Imagine that North Korea decided to launch the biggest ever DDoS attack knocking down critical pieces of the internet in hubs like New York City, Los Angeles, Silicon Valley, and Washington D.C. Such a move could be possible as the reclusive nation has a cyberarmy that is “among the best in the world,” to quote Senate testimony from general Vincent Brooks. But would such an attack be an act of war?
Five to ten years ago, cyberwarfare basically meant blowing something up or otherwise damaging property or killing or injuring people. The Stuxnet attack against Iranian nuclear centrifuges and decades of warnings about a potential Cyber Pearl Harbor helped support that impression.
But things are messier now. The term “cyberwarfare” frequently gets tossed around to refer to information breaches, data attacks, and sometimes “fake news.”
“We’ve sort of moved beyond the type of [physically destructive] incident we had in Stuxnet and incidents that are aimed at data or information,” said Oren Falkowitz, CEO and co-founder of Area 1 Security in a separate RSA presentation. “And we still haven’t figured out the first one.”
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Russia’s interference in the 2016 presidential election has changed the conversation and might have been “the biggest hack in the history of the world,” according to Kenneth Geers, PhD, a senior research scientist at Comodo Group and a NATO Cyber Centre ambassador. Unlike other notable cybersecurity incidents, the hack was multifaceted, including cyberespionage, hacking of U.S. political parties, and information operations in social media. Russians also managed to create a media firestorm by weaponizing dox-ing—leaking sensitive information from Hillary Clinton’s campaign manager John Podesta to Wikileaks. Similar reports of possible Russian interference in elections are beginning to pop up across the world. “It’s not only the United States that is vulnerable. It is every country,” Geers said in a presentation last week at RSA.
Yet cybersecurity researchers had been warning for years that hackers could manipulate elections. “Decades ago, if you weren’t in security research, the specter of cyberattacks influencing an election would have seemed outlandish,” says Zulfikar Ramzan, CTO at RSA. “But today, that can actually happen. That is the challenge we deal with in our industry: On the one hand, we want to predict what is going on, but often researchers are accused of spreading fear uncertainty and doubt,” Ramzan explains. “There is a very fine line between [theorizing about] what might happen and being accused of being too paranoid.”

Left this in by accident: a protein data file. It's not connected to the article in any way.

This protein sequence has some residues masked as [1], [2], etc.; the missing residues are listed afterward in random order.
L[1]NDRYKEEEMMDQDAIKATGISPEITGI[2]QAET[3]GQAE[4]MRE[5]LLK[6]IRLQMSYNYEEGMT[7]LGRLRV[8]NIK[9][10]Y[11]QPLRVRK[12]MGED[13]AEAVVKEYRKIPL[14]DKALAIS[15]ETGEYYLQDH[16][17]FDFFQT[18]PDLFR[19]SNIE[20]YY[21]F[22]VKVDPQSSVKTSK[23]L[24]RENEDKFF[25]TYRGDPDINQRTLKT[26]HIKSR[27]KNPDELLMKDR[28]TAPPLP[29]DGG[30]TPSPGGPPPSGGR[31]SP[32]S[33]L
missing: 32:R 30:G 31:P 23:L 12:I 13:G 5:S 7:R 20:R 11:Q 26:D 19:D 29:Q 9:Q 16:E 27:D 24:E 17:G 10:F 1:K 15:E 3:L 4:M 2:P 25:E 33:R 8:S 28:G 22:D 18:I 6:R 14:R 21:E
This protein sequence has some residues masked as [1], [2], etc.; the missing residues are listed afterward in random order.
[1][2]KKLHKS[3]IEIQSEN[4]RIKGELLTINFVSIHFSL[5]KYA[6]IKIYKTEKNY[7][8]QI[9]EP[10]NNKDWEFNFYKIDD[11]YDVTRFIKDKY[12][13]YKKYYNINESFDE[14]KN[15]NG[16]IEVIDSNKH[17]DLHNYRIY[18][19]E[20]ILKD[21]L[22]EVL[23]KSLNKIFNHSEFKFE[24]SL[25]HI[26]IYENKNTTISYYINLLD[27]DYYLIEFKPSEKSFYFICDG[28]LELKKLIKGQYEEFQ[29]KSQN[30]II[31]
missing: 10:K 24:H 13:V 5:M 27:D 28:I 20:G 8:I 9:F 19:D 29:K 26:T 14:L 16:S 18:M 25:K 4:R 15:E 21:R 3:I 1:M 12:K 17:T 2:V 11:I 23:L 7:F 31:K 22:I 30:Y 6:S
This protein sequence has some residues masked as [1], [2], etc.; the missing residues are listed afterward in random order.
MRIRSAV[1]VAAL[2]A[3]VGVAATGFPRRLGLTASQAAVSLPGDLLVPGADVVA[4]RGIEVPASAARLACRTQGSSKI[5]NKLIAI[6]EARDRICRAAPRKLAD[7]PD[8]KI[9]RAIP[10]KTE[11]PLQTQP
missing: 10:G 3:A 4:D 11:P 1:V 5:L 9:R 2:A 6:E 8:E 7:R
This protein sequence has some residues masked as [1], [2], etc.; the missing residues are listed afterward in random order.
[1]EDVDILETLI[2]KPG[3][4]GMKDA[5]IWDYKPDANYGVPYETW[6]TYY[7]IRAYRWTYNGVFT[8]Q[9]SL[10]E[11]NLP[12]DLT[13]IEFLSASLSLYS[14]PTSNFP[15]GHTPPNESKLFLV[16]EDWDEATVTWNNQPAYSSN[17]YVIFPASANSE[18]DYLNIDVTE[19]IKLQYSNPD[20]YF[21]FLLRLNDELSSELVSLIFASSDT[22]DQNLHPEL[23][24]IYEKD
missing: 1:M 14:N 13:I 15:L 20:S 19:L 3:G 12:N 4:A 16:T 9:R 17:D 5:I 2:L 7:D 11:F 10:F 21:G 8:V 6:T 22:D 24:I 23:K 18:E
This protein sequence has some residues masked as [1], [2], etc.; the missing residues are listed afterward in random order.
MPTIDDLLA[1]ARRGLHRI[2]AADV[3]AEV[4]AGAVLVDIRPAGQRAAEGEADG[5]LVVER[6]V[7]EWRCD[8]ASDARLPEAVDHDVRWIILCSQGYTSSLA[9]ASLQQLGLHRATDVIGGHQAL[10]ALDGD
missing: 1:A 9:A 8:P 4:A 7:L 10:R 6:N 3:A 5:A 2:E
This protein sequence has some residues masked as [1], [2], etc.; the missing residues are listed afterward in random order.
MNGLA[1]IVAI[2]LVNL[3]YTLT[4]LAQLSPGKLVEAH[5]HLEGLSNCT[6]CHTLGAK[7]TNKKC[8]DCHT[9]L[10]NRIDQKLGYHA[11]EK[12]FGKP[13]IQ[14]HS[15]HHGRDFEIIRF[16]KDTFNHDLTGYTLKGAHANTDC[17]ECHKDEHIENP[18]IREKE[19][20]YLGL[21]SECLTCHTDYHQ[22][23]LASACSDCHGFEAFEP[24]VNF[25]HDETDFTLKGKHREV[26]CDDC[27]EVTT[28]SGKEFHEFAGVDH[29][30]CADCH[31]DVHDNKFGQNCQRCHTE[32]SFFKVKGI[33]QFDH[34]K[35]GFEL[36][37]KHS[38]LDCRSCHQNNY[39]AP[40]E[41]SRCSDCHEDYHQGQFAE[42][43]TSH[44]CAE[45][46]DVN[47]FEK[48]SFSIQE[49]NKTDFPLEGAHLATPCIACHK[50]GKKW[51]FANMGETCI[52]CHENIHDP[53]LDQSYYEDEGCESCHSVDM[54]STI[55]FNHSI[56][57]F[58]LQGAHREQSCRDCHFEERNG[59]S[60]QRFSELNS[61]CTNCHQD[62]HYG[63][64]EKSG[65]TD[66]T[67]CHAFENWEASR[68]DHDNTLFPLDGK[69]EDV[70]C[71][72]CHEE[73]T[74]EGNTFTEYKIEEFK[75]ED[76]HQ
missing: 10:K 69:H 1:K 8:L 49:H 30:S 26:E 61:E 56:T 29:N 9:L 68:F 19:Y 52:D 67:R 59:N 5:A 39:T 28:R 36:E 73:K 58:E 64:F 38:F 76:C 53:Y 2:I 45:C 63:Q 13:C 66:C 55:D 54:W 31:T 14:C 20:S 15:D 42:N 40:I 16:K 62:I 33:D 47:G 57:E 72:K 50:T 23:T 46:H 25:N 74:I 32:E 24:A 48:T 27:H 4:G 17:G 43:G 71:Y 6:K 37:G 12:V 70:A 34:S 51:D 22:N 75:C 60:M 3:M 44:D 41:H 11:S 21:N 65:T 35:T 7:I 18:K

At present, it seems like there is a real need for healthy paranoia when it comes to preparing for cyberwarfare. In fact, preparing for it may be impossible because aggressive nation-state backed cyber operations are constantly occurring, even in peacetime. “If you are a military commander, you cannot wait for war to start hacking,” says Kenneth Geers of Comodo Group.
The vast and increasing connectivity of the world also makes it difficult to maintain peace. “Nation state hackers are going at it all of the time against financial institutions, electricity grids, leadership communications, and weapon systems.” The challenge is poised to become much more formidable in years to come. “Imagine the powers [of AI] in law enforcement that could see right into your home and right into your body in the near future,” Geers explains. “What kind of things could you do with that power?”
Business leaders are already fretting about the overall cybersecurity risk. A recent BCI study of 79 countries found that 88% of companies are “extremely concerned” or “concerned” at the risks of cyberattacks and their effect on political stability.
For now, the field of cybersecurity is moving so quickly that it is impossible to get a clear sense of what international defense will look like a decade from now. For now, science fiction may provide some answers. Geers concludes: “That is why movies like Ghost in the Shell and Blade Runner are popular again.”